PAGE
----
“I have no idea who this man could possibly be. Can you describe him to me?”
After hanging up the phone, he tried to go back to sleep. However, any chance of sleep escaped him after the emotion that this unexpected call provoked in him, suddenly awakening his haunted past. A past that, for all these years, he had grown accustomed to pushing to the furthest depths of his conscience.
If truth be told, he was only pretending not to know the identity of the injured man. A troubling intuition had taken hold of him from the very beginning of the call. When the man on the phone had begun to paint a less than vague portrait of this individual lying before him, Samir acted defensively: What was he supposed to make of this police sketch that could have matched millions of Egyptians? With a description like that, this injured man could have been anyone: a cousin, a friend, or…well…a perfect stranger.
He was ready to cut the conversation short when the man on the other end divulged one last detail – a scar over the right eyebrow – that had removed any doubt. Not that he had had any in the first place. He had instantly recalled the time a mischievous twelve-year-old had split open his brow by jumping between two branches of a tree that formed a “Y”; no doubt to honor some stupid bet. For a long time, this gash had been the only way for strangers to tell them apart … Now, he had no choice but to admit that, yes, he knew this man. Hicham. The man who had shared his childhood, with an intimacy that he had yet to find in any other human being, even if their paths would later irreversibly diverge.
“Samir Efendi, are you still there?” the solemn appeal brought him out of his trance.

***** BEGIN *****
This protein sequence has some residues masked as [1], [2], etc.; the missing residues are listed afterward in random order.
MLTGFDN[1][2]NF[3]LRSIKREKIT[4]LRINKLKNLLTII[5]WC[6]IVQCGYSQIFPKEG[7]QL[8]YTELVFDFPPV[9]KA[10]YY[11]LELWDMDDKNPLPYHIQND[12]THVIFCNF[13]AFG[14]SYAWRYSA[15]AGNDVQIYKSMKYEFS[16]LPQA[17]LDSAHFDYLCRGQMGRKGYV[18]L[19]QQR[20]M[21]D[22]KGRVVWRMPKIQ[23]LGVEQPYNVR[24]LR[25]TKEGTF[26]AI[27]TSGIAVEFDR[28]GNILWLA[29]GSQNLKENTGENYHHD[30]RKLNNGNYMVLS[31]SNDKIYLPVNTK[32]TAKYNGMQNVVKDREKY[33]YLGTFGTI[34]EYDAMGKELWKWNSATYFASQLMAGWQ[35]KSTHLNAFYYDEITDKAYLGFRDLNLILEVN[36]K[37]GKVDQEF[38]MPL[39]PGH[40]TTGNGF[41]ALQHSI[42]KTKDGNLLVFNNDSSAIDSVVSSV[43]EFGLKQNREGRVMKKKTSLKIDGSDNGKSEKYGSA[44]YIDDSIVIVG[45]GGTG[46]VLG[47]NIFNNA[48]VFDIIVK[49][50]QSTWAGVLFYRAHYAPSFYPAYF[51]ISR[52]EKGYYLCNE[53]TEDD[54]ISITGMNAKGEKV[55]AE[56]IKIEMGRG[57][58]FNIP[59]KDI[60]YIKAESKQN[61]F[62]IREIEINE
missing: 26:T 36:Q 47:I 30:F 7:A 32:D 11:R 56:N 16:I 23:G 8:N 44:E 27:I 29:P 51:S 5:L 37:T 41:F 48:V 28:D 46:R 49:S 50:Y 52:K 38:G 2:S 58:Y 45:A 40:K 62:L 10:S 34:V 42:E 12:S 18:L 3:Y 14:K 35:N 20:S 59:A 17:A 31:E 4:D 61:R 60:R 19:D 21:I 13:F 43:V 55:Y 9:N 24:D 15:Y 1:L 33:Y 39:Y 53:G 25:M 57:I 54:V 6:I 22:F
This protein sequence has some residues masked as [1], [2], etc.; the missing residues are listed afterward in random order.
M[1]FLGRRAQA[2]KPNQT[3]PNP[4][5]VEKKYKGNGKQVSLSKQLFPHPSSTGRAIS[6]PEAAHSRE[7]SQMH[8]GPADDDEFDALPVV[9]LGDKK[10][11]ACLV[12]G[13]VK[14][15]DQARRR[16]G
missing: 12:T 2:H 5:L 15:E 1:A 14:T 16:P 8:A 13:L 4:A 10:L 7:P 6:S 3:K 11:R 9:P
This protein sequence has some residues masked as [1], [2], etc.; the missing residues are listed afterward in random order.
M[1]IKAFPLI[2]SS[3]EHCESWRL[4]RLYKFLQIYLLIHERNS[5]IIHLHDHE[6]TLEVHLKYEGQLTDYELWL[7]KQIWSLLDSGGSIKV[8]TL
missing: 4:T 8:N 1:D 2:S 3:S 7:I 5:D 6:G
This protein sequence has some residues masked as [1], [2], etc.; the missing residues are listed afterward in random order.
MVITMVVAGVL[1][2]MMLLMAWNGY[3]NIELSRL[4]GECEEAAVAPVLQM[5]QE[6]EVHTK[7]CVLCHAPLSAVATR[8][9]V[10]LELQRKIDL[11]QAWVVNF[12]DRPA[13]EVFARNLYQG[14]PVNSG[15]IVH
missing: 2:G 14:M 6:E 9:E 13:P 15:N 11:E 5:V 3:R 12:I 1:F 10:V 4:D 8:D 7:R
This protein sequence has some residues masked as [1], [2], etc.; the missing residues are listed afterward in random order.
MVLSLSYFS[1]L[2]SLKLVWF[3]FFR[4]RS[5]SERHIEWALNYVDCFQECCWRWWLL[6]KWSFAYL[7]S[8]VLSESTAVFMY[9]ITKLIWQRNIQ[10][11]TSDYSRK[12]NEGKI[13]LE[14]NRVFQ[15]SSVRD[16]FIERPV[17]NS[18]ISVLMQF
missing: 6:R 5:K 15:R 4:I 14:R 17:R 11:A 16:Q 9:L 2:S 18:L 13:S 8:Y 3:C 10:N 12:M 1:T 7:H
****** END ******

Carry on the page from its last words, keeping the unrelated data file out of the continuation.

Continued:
“I don’t know whether you’re a friend or a relative or what, but someone needs to notify his family right away.”
He had a brief moment of hesitation.
“I am his family,” he finally answered, avoiding any further explanation. “Give me your phone number. I will do what I can and call you back as soon as possible.
He noticed as he wrote down the caretaker’s number that his hands were trembling.
About the author: Khaled Osman is an Egyptian author living in Paris. He is a celebrated Arabic-to-French literary translator who has translated works from many Egyptian authors. He wrote his first novel in 2011 entitled Le Caire à corps perdu.
About the translator: Alexandra Piscionere is a French translator who is passionate about making French-Arab literature accessible to the English-speaking world. She is also a human rights attorney based in New York City and holds a BA in International Affairs from the Elliott School of The George Washington University.
Translator confusing conscience and consciousness is grievous.
Oh, you mean this sentence: “A past that, for all these years, he had grown accustomed to pushing to the furthest depths of his conscience.”
I guess I thought it was an intentional play between the words, that he was pushing ill deeds down past his conscience.
But all errors land with the editor! Not the translator.